LIVE FROM THE HEADLINES
Do Herbal Remedies Help Combat SARS?
Aired May 20, 2003 - 20:29 ET
THIS IS A RUSH TRANSCRIPT. THIS COPY MAY NOT BE IN ITS FINAL FORM AND MAY BE UPDATED.
BILL HEMMER, CNN ANCHOR: Health and Human Services Secretary Tommy Thompson says the threat of SARS is not likely to go away any time soon. In fact, in Brussels today, Secretary Thompson warned that even though SARS might be leveling off now, it could re-appear in Europe and North America next flu season with deadly effects then.
As far as SARS' current impact, China, Hong Kong and Singapore, the hardest hit, and the outbreak has devastated businesses in Chinese communities across the U.S.
Thelma Gutierrez tonight went to L.A.'s Chinatown, where she found some vendors there are seeing huge increases in business because of SARS. Here's Thelma.
THELMA GUTIERREZ, CNN CORRESPONDENT (voice-over): In the shadow of downtown Los Angeles, many businesses in Chinatown are feeling the economic sting of SARS an ocean away.
But not here. In the Chinese herbal stores, where gnarled root, dried seahorse, fish stomach and deer tendon are sold for medicinal purposes, business is booming.
Top sellers: A myriad of dried herbs and teas said to boost your immune system and ward off SARS.
A list of the herbs and a recipe for tea has been printed at newspapers across China and is handed out in stores like Wing Hop Fung.
(on camera): One of the main ingredients in the herbal recipe is common honeysuckle. Right now in China, it's worth more than gold because of the SARS outbreak.
UNIDENTIFIED MALE: Before like $3 per pound, right now we can say like $400 U.S. per pound.
GUTIERREZ (voice-over): Dayton Ong reports a 200 percent increase in sales in herbs these customers believe can help protect them against SARS. Though the CDC and World Health Organization have repeatedly said there is no known cure or treatment for SARS.
DAYTON ONG, OWNER, WING HOP FUNG: Chinese people, they are four, five, six generations, they are using herbs.
DONNA FUNG, CUSTOMER: Oh, my God, this is number one good (ph) for your health.
GUTIERREZ: Mr. Ong's customers say they are not thinking of cure for SARS, but rather prevention, a deeply rooted belief in the Asian culture that has crossed over.
MARK JANSEN, CUSTOMER: If I have a choice between, let's say, existing medicine with a proven track record that would boost my immune system or could prevent it, or just take the whatever ginsengs or teas, I think I would go for the sure shot and take proven medication.
Other than that...
GUTIERREZ (on camera): But because there is no proven medication at this time...
JANSEN: You might as well try anything.
GUTIERREZ (voice-over): Federal watchdogs warn consumers there's no evidence that herbal remedies prevent SARS, and recently cracked down on Internet sites with bogus ads.
HEATHER HIPPSLEY, FEDERAL TRADE COMMISSION, DIVISION OF AD PRACTICES: If an herbal remedy is claiming to make you feel better or treat mild symptoms, that's one thing, but for an herbal remedy to claim to cure or treat a virus such as SARS when there's still so little known about it is what we're worried about.
GUTIERREZ: Donna Fung says the products she buys make no specific claims about SARS, and with so many people buying natural remedies for diabetes, high blood pressure and other ailments, she says SARS is just one more reason to drink certain teas to help your immune system.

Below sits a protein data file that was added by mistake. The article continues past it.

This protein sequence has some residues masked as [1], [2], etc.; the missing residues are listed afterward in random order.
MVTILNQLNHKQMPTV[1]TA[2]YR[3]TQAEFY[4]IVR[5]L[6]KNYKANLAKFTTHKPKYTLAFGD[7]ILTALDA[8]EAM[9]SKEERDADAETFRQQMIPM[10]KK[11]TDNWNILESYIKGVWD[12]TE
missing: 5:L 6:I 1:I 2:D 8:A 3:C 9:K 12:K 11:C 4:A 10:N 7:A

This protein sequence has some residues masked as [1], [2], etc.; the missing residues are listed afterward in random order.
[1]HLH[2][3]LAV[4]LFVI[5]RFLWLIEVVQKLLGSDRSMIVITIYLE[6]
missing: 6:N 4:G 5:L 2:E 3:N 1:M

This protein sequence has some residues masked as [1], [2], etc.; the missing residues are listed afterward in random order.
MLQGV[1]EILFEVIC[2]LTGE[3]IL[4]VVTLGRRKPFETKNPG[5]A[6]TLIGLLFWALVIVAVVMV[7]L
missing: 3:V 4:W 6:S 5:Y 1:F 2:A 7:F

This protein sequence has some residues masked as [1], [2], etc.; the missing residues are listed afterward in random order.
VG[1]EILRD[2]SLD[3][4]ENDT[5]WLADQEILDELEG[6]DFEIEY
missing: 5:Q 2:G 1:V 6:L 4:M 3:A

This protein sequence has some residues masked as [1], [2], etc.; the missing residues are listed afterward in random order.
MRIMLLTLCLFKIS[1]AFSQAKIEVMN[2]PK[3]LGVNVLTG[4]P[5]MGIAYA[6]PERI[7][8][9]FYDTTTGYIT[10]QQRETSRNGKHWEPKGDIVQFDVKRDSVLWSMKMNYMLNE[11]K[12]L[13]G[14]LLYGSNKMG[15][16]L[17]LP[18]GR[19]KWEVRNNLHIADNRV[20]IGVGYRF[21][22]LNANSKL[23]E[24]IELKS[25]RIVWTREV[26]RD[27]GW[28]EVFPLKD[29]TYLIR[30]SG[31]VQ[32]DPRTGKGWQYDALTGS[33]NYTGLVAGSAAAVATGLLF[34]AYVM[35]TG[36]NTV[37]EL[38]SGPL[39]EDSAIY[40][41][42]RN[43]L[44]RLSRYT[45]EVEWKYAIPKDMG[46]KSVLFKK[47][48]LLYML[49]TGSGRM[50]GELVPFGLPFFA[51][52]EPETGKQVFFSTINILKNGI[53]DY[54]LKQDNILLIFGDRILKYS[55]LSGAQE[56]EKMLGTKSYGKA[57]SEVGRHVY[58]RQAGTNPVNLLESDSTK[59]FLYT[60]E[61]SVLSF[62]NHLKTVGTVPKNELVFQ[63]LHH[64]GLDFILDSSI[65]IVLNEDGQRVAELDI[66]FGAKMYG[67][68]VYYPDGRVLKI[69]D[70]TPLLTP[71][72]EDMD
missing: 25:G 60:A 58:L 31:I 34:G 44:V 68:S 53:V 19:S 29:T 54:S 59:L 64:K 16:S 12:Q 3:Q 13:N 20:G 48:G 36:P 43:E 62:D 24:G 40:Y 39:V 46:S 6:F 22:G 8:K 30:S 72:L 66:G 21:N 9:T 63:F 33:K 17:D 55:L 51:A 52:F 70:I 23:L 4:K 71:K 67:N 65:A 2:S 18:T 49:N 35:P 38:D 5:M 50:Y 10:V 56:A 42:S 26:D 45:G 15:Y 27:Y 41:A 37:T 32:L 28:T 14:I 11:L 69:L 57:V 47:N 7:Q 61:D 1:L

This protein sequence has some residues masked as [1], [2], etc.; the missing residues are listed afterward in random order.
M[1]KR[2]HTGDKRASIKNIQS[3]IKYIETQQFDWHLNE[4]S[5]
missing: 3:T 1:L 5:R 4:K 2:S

Thelma Gutierrez, CNN, Los Angeles.
HEMMER: And again, just to reiterate, as Thelma made clear in her story, health experts say there is no known cure for SARS, but can alternative remedies boost your immune system enough to protect you from SARS? For more on that, Dr. Sanjay Gupta has been looking into it. Good evening again to you. Do you buy into that or not?
DR. SANJAY GUPTA, CNN MEDICAL CORRESPONDENT: Well, let me tell you, you know, talking about dried seahorse and gnarled roots probably not going to be the answer combating SARS. But having said that, Bill, there's 4,000 to 5,000 years of anecdotal evidence in the very country where SARS is hardest hitting, that's China, 4,000 to 5,000 years of anecdotal data saying some of these things may work. As one of the gentlemen pointed out in Thelma's piece, probably not going to hurt you, may help. No evidence of that as of yet.
HEMMER: And there is talk about a vaccine possibly in development right now that may or may not be on the fast track. Are there ways to prevent it? Can you treat SARS right now? What are you finding out?
GUPTA: Vaccine is still a while away, probably, even treatments, very simply sort of processes, a lot of existing anti-virals out there. They're simply going through the process to see if any of those anti-virals actually work against SARS.
In the meantime, though, Bill, common sense, really. There's travel advisories out there. You probably want to stay out of the countries hardest hit by SARS, unless you have to go there. Frequent hand washing, how many times have we talked about frequent hand washing, this simple measure, which a lot of people don't do still, can help prevent SARS. Avoid touching your eye, nose and mouth. Sneezing. All that sort of stuff. A mask, in some of these countries we've seen that as well, may be important, but here in this country, we've seen a lot of cases, but no deaths as of yet.
HEMMER: What do we talk about more, washing hands or the flu vaccine?
GUPTA: With you the flu vaccine, because you never got one, I don't think.
HEMMER: No, you're right. Thanks, Sanjay. See you in the morning, all right?
GUPTA: Yes, I'll be back.
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